Event Stream Processing - Motivation
Event Stream Processing (ESP) is an interesting way in which we can model our systems.
If we think of actions in the world as events (and we should!) then we would like to process them in way that befits this understanding.
Traditionally we have been unable to do this for three major reasons:
- lack of cheap and available processing capacity. This led to an unhealthy split between tools for batch and online processing. It did however allow the expensive hardware to be exploited close to 24/7 rather than just during the online day.
- lack of good programming models. A callback based module is objectively harder to program, test and debug that a sequential module. Functional languages support lazy evaluation to enable support for (real or imagined) infinite streams.
- lack of motivation. We could afford to be 24 hours, 12 hours or 1 hour behind and the users either wouldn’t care or wouldn’t have a better choice since that was the IT industry standard.
These reasons have been relentlessly crushed:
- commodity hardware and cloud rental makes it straightforward to process as much as we would like in real-time.
- concurrent programming models are now built into languages (Go, C#, Erlang, ES6) and provided as macros in Clojure and other languages in the form of Reactive Extensions (RX).
- mobile devices and IoT motivate the need to provide up to date versions of data for users at all times, everywhere. Companies in every sector are now providing this level of quality so it is quickly becoming a cost of doing business.
CSP for ESP. No thanks JSP.
Modern concurrency models are based on Communicating Sequential Processes that is a formal model for allowing independent sequential processes to communicate using channels. I’m not going to repeat the theory here but if you are hungry for more, see Rob Pike’s presentation on concurrency and parallelism.
CSP is a powerful enabler for Event Stream Processing. Furthermore, with the advent of microservices, ESP has become an interesting model to glue together events that occur between the independent microservices. Likewise mcroservices provide a natural model to expose stream data in casual yet powerful ways. Casual because stream consumers can be created aside from the stream producer and powerful because they can join multiple streams or process time series windows of events to create new categories applications built on high-order time based events.
In this opening post I am asserting that this vision displaces the database as the centre piece of online data processing.
There does however, remain a place for these technologies. Databases and search engines offer facilities that cannot be matched or replicated by event streams (ACID transactions and complex data mining). Database themselves can be the source of events as new transactions are applied. This is evidenced by the Transaction Queue in Datomic, the replication log of CouchDB and the oplog of MongoDB. Likewise SQL Server and DB2 can be queried through Change Data Capture interfaces to obtain deltas from a given point in time.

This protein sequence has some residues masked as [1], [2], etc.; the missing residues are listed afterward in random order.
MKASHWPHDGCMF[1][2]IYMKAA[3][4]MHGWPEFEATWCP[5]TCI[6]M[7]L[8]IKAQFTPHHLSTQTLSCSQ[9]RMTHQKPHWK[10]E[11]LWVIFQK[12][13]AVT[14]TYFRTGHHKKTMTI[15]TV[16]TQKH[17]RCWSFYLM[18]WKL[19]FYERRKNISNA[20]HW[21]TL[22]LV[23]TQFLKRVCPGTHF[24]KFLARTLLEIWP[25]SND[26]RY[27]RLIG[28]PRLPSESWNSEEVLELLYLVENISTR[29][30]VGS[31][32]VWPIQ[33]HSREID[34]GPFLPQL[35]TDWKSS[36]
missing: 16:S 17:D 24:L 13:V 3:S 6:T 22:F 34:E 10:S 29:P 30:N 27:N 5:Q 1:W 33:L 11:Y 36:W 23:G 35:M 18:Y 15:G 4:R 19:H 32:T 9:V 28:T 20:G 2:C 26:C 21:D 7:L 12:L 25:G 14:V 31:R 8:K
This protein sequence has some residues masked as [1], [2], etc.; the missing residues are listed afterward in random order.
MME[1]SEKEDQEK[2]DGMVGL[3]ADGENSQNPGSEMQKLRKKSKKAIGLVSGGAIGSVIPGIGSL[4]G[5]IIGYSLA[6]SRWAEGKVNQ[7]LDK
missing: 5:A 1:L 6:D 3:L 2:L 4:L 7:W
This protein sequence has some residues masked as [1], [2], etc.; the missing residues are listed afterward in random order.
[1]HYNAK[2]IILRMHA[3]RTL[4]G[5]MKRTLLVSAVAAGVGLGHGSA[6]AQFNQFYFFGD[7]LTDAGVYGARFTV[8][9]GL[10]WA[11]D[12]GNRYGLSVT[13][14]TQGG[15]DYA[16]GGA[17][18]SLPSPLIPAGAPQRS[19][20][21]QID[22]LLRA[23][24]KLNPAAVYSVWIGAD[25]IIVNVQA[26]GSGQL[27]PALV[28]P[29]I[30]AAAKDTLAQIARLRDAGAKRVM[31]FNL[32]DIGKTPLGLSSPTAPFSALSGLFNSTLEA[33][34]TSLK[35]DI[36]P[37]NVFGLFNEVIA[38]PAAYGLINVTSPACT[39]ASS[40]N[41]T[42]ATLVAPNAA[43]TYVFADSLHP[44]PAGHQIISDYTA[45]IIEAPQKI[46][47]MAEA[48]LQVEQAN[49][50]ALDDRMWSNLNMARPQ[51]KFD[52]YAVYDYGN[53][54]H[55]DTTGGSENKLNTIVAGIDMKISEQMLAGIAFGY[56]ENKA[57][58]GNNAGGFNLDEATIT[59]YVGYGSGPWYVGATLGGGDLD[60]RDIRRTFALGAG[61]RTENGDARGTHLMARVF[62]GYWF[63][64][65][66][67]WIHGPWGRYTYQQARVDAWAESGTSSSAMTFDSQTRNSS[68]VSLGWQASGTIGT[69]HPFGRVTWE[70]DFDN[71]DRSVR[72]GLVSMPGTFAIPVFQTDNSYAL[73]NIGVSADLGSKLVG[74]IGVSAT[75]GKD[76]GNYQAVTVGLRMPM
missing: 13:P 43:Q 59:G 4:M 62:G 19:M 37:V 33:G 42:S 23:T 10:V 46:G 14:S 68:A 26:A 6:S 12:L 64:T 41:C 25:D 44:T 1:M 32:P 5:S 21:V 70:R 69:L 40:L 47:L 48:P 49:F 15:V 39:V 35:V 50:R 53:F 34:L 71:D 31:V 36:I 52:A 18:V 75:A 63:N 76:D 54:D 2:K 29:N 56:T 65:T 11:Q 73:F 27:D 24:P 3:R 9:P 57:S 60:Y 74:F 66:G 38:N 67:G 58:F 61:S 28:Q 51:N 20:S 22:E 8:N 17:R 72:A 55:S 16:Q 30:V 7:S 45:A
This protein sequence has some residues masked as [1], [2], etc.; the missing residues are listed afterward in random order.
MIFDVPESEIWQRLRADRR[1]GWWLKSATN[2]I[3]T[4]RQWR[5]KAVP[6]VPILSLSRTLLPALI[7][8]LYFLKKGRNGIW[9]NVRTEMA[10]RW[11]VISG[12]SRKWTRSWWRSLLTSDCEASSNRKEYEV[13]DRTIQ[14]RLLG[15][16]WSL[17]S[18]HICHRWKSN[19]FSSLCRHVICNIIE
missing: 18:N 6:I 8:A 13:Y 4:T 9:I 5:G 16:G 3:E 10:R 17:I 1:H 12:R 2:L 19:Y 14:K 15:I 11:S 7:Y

There is a huge range of tools and technologies to ingest, store and process events: from cloud services such as Amazon’s Kinesis Streams, powerful frameworks such as Apache Kakfa, Apache Flink and all the way down to individual language features.
I always want to start off with something concrete that doesn’t require a lot of infrastructure but can demonstrate the benefits. So I don’t want to rely on the cloud or big frameworks - at least not just yet.
I could have picked Go or JS but I’m a big advocate for Clojure so core.async is a natural choice for me to start my investigations.
To be honest, I know (and my colleagues insist) that there are other languages and frameworks that are richer by default than core.async. But my other goal here is to research and understand the basic building blocks on which this model operates.
In my experience the abstractions in Clojure are tastefully chosen. So I decided to start there on the basis that I would not get lost either learning a new language (like Go) or in the intricacies of distributed persistence addressed by more complex frameworks (like Flink).
If I can also provide some examples that are useful in the Clojure community: bonus.
Oh and it’s my own time and I wanted to have some fun, so shut up.
Event Stream Processing - example scenarios
When dreaming up some scenarios I wanted to make something easy for my fellow
corporate drones developers to grok so I figured that a small subset of an order management system would fit the bill.
This type of system is ripe with opportunities to demonstrate events throughout and I have made an overview illustration of a subset of a bare bones system here:
In this series of posts I will show the following examples in code:
- Reading events from streams (Stock Tracker in the above drawing)
- Joining streams to combine data and manage state (Stock Management Tracker)
- Process time series events in the form of sliding intervals (Sliding Window Tracker)
The code is all on my GitHub.